What makes a Christian? Glad you asked. That is a wonderful question in our present American and Western Culture. Does going to a “church” service once or twice a month make a person a Christian? Does renouncing all worldly happiness and becoming a Catholic nun or priest make one a better Christian than others? Does picketing abortion or signing a petition against same sex marriage make a person a Christian? What about feeding the poor and working to eradicate world hunger? That’s a good one that both my right and lefty friends like. Does that make one a Christian? What’s on your list of your personal requirements for being a “Christian” in the West? I wonder how the Christians in persecuted China and other parts of the world would answer that question.
Going back 2000 years, the first question was probably not, “what makes a Christian” but rather, “who are these people who live so differently?” Answer, “Those are the folks who follow Christ” and thus the term was born. In sermonizing for Sunday, I camped out a bit on Acts 11:26b which states that the “Disciples were called Christians first at Antioch.” Looking at the greater context what we find is that this group of early believers were so marked by the character of Christ that people took note. Some scholars debate as to whether this was a term of endearment or ridicule. To me that doesn’t really matter a whole lot. The point is that these people were just doing life seriously devoted to Jesus and change happened. Who were these first Christians in Antioch? From the text here are a few points to ponder.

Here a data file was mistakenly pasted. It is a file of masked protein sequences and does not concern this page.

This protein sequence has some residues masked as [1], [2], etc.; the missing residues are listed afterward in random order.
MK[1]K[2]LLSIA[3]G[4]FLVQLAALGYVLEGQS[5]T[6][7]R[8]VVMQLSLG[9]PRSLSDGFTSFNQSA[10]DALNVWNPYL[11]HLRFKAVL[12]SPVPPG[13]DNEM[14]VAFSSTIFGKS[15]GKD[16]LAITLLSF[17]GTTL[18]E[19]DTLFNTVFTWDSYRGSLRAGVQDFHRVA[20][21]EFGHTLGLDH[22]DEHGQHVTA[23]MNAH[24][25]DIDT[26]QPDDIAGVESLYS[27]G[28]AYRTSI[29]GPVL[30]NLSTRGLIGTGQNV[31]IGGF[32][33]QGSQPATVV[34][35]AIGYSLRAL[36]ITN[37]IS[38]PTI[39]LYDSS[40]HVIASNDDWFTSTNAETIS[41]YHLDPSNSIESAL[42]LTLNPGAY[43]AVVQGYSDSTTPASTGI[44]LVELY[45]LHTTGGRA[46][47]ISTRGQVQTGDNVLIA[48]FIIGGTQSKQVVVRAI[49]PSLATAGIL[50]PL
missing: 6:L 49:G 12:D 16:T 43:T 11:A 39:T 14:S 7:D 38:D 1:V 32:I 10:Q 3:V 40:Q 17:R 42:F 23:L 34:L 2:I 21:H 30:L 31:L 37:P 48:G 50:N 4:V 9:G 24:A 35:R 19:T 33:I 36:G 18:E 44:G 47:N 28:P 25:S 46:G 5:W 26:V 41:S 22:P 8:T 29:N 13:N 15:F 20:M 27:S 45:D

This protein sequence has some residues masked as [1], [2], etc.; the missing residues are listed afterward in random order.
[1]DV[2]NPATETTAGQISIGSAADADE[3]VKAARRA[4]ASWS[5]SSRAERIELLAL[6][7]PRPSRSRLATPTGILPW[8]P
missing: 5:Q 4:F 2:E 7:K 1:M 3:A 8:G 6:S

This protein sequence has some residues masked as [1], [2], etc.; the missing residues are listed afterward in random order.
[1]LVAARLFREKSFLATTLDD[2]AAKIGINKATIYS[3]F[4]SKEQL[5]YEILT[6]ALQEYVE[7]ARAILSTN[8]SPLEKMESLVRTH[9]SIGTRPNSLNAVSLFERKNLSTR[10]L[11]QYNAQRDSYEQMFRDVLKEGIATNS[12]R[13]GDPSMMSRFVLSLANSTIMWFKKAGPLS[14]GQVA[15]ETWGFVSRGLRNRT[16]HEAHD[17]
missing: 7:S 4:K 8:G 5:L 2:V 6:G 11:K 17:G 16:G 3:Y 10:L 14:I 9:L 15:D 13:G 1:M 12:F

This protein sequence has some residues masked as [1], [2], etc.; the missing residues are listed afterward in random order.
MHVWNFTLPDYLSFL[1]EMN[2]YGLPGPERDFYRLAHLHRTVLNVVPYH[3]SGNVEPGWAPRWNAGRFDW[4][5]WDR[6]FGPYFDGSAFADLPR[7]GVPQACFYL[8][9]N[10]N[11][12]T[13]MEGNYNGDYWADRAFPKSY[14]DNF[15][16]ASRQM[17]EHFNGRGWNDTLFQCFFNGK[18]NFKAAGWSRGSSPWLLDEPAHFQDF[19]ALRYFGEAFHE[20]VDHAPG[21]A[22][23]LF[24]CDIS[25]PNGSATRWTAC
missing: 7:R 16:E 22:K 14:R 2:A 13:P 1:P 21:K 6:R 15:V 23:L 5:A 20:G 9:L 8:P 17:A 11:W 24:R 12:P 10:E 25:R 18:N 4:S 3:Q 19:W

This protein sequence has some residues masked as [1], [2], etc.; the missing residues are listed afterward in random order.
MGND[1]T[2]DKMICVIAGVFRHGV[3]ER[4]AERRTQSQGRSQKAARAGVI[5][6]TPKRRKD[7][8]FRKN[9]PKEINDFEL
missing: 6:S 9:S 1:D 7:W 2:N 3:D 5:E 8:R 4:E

1. They were risk takers who stepped out of their comfort zone to share the love of Christ with those who were different. They loved everyone regardless of their background.
2. In their conversations, they were not afraid to openly speak about the “good news” of Jesus. Because of that the text tells us that “The Lord’s hand was with them.”
3. Those who heard the message “believed” and “turned to the Lord.” There was grace and truth.
4. They cared about the physical needs of others who had nothing to do with them. The willingly sent aid to the Jews in Jerusalem even though they themselves were Gentiles.
5 Their fellowship was made up of people from multiple social, racial, cultural, and economic groups.
6. They were serious about worship, ministry, prayer, fasting, and spreading the message of Christ.
In short, they were all about Jesus. In John 3 Christ said that we must be “born again” before we can enter the Kingdom of God. These folks so experienced the new life of Christ that people all over the city and region took notice. They were different; they were Christians. From that small band of believers came a new life that was so powerful that the entire Roman world was turned upside down. For us to really live as Kingdom citizens today no matter where we’re at on the globe, they key is the new birth of Christ and following hard after him. The point is not more religion, but more Jesus. So . . . how are you being Jesus in your neck of the woods today?
Hey Chuck, great to hear from you. Yes, I was thinking the same thing on the outline. Thought about breaking the sermon up into two parts and doing just what you suggested.
Right on about everyone who calls themselves a Christian in American.
Good outline Steve. I am saving it for a future sermon. We certainly need for the Christians in America to live out the gospel.